3 minute read

I recently heard a person say that anybody who is truly successul is pratically addicted to learning and improving. Couch the idea in whatever terms you want. “Personal Development”, “Self Improvement”, “Getting Better”, or even “Continual Pratice”. They all mean the same thing, consistant dedication to increating your abilities and knowledge so you are a better person than you were.

One of the best ways to engage in personal development is to take 15 to 30 minutes every morning and study a specific topic. Using the SQ3R method, you can quickly pick up on the concepts and high points and then dive deeper into those areas you are interested in.

Another way to accelerate your aquisition of knowledge is to write about it. Writing forces you to distill what you have learned and communicate it in a logical form. Before taking the time to write what you have learned, you may have a good idea about the topic, but writing forces you to really digest the material in order to communite it clearly.

There are another two benefits to writing about what you have learned:

  1. You can go back a review what you thought about the topic at the time and see if there are any gaps
  2. You are forced to review the material in preparation for the writing process. You end up learning it more in depth.

One last way to reinforce what you have learned is to teach it to somebody else. Just as with writing, you need to know the material in order to teach it. If there are gaps in your knowledge you will quickly find out when you reach that spot when you are taching it. There very few instances which are more embarrasing than pretending to be an expert in a topic and then having to admit to gaps in what you know. This can be mitigated, however, if you freely admit before teaching a class that there may be instances where you knowlege is not a deep as it could be and that when you and the class find those spots, you will make a note of it, research it, and get back to the class. Once again learning and increasing your knowlege of the topic.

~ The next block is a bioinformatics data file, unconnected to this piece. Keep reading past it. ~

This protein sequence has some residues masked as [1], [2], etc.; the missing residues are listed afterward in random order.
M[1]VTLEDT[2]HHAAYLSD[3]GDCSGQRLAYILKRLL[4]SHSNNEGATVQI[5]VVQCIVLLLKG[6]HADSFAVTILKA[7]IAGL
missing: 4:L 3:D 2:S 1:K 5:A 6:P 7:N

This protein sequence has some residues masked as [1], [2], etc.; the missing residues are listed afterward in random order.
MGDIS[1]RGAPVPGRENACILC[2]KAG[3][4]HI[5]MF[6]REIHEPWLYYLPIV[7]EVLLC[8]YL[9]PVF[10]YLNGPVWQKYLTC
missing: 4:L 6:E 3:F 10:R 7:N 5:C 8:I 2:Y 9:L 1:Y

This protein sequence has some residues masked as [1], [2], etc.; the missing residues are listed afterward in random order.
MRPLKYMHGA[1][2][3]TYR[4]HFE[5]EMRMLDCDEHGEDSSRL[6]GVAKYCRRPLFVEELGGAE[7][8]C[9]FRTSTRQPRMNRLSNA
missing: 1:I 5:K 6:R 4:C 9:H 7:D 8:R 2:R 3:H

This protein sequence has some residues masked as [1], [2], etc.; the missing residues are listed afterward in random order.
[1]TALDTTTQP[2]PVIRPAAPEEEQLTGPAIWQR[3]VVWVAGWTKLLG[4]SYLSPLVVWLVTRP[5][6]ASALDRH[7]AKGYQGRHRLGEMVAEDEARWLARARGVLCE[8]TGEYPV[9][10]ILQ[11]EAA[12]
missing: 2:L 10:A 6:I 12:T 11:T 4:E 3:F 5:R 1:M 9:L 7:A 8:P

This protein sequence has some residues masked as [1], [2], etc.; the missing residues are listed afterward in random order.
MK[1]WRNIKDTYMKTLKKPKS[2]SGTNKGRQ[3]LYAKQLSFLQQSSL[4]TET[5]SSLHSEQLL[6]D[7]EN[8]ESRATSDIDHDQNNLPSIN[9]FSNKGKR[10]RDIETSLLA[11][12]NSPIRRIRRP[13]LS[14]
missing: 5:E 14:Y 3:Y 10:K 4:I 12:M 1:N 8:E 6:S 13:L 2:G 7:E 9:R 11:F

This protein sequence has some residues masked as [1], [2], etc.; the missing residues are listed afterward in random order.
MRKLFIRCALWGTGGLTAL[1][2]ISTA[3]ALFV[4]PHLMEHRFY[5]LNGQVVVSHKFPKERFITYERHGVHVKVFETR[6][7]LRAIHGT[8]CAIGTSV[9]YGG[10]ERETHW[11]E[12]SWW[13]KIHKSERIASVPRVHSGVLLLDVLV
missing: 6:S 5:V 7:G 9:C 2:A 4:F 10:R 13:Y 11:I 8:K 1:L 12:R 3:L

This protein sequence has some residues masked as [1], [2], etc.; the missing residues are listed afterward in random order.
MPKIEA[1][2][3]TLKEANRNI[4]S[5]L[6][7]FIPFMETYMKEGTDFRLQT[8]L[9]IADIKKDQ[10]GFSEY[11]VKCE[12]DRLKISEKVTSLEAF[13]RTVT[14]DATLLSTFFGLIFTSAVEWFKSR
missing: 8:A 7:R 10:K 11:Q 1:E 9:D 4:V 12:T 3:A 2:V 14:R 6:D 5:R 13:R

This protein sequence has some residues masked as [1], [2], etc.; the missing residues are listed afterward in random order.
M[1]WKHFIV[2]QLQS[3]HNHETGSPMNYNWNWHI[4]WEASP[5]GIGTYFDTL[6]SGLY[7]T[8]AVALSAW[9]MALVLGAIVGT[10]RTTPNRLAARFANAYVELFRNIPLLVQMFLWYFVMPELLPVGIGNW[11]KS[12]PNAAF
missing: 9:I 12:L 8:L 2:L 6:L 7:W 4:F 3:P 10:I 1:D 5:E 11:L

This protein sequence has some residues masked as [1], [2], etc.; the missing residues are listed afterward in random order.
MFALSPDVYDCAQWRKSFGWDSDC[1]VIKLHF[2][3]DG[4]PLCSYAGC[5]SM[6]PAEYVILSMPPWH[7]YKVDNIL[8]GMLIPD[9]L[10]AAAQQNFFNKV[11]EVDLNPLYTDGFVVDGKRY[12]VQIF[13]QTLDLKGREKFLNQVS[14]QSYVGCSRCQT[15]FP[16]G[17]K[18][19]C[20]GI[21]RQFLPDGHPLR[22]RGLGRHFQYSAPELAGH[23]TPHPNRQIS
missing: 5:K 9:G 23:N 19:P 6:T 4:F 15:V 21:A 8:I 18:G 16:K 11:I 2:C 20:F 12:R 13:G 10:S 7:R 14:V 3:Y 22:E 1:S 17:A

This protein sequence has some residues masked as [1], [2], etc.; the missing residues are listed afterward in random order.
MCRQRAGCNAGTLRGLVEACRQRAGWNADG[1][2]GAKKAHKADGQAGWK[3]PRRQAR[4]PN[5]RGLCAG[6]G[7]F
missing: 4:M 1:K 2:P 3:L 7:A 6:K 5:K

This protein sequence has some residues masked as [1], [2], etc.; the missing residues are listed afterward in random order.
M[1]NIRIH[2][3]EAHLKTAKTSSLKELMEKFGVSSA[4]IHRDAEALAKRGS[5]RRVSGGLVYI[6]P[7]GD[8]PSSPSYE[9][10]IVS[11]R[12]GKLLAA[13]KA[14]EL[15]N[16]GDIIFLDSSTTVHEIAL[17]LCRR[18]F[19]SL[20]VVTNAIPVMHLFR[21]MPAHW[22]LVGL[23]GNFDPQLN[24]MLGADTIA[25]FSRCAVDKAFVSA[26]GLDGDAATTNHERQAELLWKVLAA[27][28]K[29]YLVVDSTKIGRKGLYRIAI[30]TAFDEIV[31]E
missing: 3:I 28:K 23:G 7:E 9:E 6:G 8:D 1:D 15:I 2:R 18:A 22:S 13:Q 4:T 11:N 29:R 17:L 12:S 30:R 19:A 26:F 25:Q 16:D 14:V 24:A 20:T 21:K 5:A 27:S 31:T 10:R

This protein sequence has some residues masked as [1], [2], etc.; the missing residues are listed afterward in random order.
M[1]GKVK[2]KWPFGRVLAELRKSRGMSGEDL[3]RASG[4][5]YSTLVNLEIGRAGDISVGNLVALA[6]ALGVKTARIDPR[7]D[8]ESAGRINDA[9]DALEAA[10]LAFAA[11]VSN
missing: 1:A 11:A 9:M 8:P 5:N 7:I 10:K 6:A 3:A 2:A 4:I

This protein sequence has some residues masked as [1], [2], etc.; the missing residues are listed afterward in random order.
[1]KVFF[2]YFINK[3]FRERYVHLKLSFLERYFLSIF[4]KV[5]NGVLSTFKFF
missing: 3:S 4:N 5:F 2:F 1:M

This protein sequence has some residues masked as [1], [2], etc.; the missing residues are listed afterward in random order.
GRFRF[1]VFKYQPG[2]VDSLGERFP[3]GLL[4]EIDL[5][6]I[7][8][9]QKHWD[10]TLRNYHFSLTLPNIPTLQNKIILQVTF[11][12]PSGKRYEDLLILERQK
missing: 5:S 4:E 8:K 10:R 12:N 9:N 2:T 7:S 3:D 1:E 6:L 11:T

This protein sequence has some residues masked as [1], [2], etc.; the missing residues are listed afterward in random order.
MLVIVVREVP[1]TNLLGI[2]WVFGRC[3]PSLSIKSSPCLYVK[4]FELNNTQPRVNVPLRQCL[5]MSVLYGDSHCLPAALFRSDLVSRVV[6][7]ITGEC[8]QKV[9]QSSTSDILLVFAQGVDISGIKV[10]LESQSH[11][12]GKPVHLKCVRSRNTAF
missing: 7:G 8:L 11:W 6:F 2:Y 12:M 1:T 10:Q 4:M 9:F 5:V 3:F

Self improvement is not all knowlege, writing and teaching however. Learning new skills and talents can greatly increase ones ability to succeed. Learning a new skill, such as cooking, massage, or dance can greatly increase your ability to relate to other people and grow your network of aquantanices. Even if you never use that skill again, you could increase your ability to succeed simply becasue of the people you end up interacting with.

On a personal note, I have been involved in a martial art of over fifteen years and have rubbed shoulders with a number of people I would not have normally met in the course of my life. My life has been enriched by these associations and I occasionally see some of these poeple in random locations. For example, I was at the Salt Lake Comic-Con about a year ago and ran into one of the people I had met through Aikido. We talked for a while and caught up on some of what was going on in his life. It was a plesant reunion and something that would not have happened if I had not been involved in that activity.

You can find classes offered by many universities, community colledges and city recreation centers in your area. If you don’t have access to any of those, than you could consider an online class provided by Udemy, Coursera, or Instructure to name a few. Some universities even provide all their class material online. Apple has put many of their WWDC lectures and classes on iTunes and there are universities, such as Harvard and Stanford in there as well. There are also some university courses online which have put their courses online for free, such as MIT.

There are lots of different topics and things out there to learn. The biggest problem isn’t the access to the information, but rather being focused in your persuit of what you want to learn. But that’s a topic for another time.